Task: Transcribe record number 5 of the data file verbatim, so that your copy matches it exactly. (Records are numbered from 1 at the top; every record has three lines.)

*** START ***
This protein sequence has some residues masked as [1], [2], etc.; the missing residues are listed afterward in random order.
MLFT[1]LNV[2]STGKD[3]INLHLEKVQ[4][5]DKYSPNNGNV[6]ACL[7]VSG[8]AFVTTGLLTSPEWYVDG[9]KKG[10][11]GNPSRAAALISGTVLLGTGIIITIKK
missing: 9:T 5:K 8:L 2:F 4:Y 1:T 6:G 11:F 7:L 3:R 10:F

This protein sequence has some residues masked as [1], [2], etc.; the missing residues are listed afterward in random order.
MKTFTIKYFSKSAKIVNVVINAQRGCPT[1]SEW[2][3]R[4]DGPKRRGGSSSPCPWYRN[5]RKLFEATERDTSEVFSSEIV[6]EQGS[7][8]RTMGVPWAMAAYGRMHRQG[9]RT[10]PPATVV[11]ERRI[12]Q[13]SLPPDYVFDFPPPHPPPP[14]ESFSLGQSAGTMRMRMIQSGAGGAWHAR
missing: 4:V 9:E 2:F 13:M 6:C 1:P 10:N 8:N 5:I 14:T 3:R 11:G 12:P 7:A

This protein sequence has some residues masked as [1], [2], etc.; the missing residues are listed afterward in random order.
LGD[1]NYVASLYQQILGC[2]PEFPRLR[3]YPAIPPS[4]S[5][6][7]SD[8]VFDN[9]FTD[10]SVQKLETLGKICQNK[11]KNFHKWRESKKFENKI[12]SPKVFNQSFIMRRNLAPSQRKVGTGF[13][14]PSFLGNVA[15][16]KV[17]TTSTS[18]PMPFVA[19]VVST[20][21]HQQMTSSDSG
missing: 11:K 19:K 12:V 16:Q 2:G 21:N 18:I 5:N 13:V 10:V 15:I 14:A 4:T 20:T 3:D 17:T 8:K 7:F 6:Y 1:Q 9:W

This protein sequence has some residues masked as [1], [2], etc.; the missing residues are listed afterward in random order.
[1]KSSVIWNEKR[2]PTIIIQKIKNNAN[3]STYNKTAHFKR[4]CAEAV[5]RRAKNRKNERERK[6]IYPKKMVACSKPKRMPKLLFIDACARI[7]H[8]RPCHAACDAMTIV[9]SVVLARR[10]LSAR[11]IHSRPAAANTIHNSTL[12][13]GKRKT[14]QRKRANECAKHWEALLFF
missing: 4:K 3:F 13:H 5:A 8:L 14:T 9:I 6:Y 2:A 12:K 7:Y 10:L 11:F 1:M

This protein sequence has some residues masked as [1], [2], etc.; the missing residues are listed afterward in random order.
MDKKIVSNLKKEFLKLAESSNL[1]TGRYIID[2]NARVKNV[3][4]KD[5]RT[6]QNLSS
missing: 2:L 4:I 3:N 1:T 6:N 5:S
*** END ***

This protein sequence has some residues masked as [1], [2], etc.; the missing residues are listed afterward in random order.
MDKKIVSNLKKEFLKLAESSNL[1]TGRYIID[2]NARVKNV[3][4]KD[5]RT[6]QNLSS
missing: 2:L 4:I 3:N 1:T 6:N 5:S